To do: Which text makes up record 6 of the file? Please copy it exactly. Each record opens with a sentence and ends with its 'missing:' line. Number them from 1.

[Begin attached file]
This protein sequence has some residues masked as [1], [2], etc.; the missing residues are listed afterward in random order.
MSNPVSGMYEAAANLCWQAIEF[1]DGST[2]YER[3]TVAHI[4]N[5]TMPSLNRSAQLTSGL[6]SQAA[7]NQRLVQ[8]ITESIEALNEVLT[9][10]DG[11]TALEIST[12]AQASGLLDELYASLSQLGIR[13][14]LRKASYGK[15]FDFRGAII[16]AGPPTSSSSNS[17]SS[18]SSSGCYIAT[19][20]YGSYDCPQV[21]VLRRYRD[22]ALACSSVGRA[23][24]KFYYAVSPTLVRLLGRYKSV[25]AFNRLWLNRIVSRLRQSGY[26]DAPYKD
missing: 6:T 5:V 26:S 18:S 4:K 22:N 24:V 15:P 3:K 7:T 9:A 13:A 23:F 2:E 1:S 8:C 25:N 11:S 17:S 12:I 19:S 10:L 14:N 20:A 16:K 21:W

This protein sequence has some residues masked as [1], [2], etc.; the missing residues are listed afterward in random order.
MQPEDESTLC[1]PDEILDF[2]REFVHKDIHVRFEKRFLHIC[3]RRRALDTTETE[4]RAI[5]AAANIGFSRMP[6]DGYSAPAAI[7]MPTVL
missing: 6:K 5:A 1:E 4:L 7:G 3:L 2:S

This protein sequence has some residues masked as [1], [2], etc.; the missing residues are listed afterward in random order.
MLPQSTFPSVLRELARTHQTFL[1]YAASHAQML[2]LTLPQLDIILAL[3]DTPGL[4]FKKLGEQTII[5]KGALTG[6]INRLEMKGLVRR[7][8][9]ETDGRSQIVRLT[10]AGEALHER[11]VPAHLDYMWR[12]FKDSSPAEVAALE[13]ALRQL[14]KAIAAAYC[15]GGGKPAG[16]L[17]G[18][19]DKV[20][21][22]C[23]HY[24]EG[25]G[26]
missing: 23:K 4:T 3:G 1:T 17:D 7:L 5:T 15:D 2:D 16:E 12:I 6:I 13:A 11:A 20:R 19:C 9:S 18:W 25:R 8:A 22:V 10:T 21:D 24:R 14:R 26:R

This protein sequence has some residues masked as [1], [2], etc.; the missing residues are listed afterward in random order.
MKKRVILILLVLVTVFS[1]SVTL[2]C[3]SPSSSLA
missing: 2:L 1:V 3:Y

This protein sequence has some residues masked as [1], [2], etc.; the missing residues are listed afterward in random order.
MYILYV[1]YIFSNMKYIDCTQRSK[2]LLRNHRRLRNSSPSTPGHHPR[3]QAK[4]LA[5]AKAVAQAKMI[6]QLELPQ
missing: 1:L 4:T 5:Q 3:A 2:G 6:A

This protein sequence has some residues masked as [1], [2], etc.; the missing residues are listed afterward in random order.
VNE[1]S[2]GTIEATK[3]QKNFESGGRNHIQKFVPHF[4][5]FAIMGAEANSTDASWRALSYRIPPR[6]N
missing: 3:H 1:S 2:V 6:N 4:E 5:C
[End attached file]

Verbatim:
This protein sequence has some residues masked as [1], [2], etc.; the missing residues are listed afterward in random order.
VNE[1]S[2]GTIEATK[3]QKNFESGGRNHIQKFVPHF[4][5]FAIMGAEANSTDASWRALSYRIPPR[6]N
missing: 3:H 1:S 2:V 6:N 4:E 5:C